They might or might not "exercise such power not by back-room conspiracies" as well as all the other methods mentioned above but it's also particulary noticeable how many of the nearly 1200 UK quangos are stuffed full to the gunnels with corporate/business types. So it's all pretty blatant.

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And from the contents of his CBI speech their demands are total self interest and have few bounds.

Edited by billybong

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And from the contents of his CBI speech their demands are total self interest and have few bounds.

The last time I saw it this was Davlie Cameron's full list of "advisors":

•Angela Ahrendts, CEO, Burberry

•Helen Alexander, President, CBI

•James Cameron, Vice Chairman, Climate Change Capital

•Philip Dilley, Chairman, Arup

•Sir James Dyson, Founder, Dyson

•Stephen Green, Chair, HSBC

•Justin King, CEO, J Sainsbury

•Sam Laidlaw, CEO, Centrica

•Dick Olver, Chairman, BAE Systems

•Michael Queen, CEO, 3i

•Sir Michael Rake, Chairman, BT

•Eric Schmidt, Google

•Sir Martin Sorrell, CEO, WPP

•Andy Street, MD, John Lewis

•Sir Howard Stringer, Sony Corp

•Ratan Tata, Tata Sons

•Paul Walsh, CEO, Diageo

•Andrew Witty, CEO, GlaxoSmithKline

•John Wright, former Chair, FSB

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The last time I saw it this was Davlie Cameron's full list of "advisors":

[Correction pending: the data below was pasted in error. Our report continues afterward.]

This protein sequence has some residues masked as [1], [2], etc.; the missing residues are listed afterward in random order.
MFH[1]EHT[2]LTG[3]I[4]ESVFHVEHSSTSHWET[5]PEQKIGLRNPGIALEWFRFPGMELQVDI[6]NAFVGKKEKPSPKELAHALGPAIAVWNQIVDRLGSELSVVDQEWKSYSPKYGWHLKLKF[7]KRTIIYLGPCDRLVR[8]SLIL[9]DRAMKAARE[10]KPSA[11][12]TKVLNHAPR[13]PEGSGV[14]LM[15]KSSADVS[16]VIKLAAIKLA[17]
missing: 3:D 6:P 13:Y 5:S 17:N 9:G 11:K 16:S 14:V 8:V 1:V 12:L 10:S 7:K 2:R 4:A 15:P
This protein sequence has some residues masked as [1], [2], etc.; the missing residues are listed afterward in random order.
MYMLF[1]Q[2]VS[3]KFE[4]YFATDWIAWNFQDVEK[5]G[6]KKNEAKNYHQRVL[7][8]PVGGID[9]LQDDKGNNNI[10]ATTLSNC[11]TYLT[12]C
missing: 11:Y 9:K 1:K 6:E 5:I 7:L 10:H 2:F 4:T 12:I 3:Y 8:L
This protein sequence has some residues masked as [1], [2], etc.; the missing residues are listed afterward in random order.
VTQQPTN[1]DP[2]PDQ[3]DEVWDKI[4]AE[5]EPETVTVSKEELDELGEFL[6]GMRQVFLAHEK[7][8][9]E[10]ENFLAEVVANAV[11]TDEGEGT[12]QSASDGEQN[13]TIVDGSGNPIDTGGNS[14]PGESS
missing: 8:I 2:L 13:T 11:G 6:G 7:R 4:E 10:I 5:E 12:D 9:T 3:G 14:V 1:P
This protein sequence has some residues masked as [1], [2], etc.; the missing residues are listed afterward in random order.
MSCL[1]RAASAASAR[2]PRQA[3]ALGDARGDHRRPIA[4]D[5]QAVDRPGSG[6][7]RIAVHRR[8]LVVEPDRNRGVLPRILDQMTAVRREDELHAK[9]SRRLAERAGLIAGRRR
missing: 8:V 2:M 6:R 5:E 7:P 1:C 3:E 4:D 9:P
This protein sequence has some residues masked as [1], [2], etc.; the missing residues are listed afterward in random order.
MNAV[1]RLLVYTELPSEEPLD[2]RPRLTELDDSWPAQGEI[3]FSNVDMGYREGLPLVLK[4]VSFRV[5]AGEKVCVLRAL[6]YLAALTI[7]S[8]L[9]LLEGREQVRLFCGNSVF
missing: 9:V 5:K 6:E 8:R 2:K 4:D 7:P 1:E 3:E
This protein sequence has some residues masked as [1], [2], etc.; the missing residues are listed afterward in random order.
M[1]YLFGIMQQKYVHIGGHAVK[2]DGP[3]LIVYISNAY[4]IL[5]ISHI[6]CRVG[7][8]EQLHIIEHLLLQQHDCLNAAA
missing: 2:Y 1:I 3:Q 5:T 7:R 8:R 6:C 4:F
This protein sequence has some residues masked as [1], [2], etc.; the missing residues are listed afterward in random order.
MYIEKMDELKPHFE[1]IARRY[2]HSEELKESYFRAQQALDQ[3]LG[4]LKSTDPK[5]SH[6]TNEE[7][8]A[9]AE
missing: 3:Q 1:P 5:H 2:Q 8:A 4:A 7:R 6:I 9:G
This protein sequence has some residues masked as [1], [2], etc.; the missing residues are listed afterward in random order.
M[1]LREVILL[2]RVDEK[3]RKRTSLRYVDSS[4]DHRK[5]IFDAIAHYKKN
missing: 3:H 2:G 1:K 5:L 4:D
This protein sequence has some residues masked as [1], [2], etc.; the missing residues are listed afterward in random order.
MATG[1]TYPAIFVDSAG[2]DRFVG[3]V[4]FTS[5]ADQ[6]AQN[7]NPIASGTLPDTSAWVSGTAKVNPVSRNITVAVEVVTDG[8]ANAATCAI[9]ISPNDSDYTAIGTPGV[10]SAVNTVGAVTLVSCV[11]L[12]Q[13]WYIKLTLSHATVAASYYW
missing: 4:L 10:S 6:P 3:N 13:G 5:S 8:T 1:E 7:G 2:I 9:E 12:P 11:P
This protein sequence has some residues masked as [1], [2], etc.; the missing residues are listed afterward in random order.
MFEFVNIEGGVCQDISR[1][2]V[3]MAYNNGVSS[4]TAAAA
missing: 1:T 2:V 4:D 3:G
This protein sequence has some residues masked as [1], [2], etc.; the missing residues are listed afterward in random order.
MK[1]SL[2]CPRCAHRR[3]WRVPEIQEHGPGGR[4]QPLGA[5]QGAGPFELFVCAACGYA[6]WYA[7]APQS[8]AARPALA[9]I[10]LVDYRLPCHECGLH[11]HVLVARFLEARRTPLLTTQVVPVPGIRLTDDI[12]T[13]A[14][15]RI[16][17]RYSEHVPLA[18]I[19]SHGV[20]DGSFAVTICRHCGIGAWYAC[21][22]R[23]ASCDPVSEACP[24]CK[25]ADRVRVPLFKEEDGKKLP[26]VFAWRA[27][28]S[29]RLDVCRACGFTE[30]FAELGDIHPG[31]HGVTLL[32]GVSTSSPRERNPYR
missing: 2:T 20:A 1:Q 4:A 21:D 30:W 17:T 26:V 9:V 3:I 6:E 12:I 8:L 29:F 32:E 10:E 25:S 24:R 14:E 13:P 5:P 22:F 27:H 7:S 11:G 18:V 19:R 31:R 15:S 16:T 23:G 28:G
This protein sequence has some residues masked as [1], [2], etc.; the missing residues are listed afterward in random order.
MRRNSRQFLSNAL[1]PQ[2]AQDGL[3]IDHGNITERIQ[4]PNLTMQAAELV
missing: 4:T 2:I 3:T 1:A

•Angela Ahrendts, CEO, Burberry

•Helen Alexander, President, CBI

•James Cameron, Vice Chairman, Climate Change Capital

•Philip Dilley, Chairman, Arup

•Sir James Dyson, Founder, Dyson

•Stephen Green, Chair, HSBC

•Justin King, CEO, J Sainsbury

•Sam Laidlaw, CEO, Centrica

•Dick Olver, Chairman, BAE Systems

•Michael Queen, CEO, 3i

•Sir Michael Rake, Chairman, BT

•Eric Schmidt, Google

•Sir Martin Sorrell, CEO, WPP

•Andy Street, MD, John Lewis

•Sir Howard Stringer, Sony Corp

•Ratan Tata, Tata Sons

•Paul Walsh, CEO, Diageo

•Andrew Witty, CEO, GlaxoSmithKline

•John Wright, former Chair, FSB

Tossers the lot of them. Can see quite a few who are headquartered offshore to avoid tax.

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The last time I saw it this was Davlie Cameron's full list of "advisors":

•Angela Ahrendts, CEO, Burberry

•Helen Alexander, President, CBI

•James Cameron, Vice Chairman, Climate Change Capital

•Philip Dilley, Chairman, Arup

•Sir James Dyson, Founder, Dyson

•Stephen Green, Chair, HSBC

•Justin King, CEO, J Sainsbury

•Sam Laidlaw, CEO, Centrica

•Dick Olver, Chairman, BAE Systems

•Michael Queen, CEO, 3i

•Sir Michael Rake, Chairman, BT

•Eric Schmidt, Google

•Sir Martin Sorrell, CEO, WPP

•Andy Street, MD, John Lewis

•Sir Howard Stringer, Sony Corp

•Ratan Tata, Tata Sons

•Paul Walsh, CEO, Diageo

•Andrew Witty, CEO, GlaxoSmithKline

•John Wright, former Chair, FSB

Not that unlike the unions days of beer and sandwiches at the10 Downing Street pendulum. It's influence is totally unbalanced and totally unrepresentative of the UK economy as a whole

Edited by billybong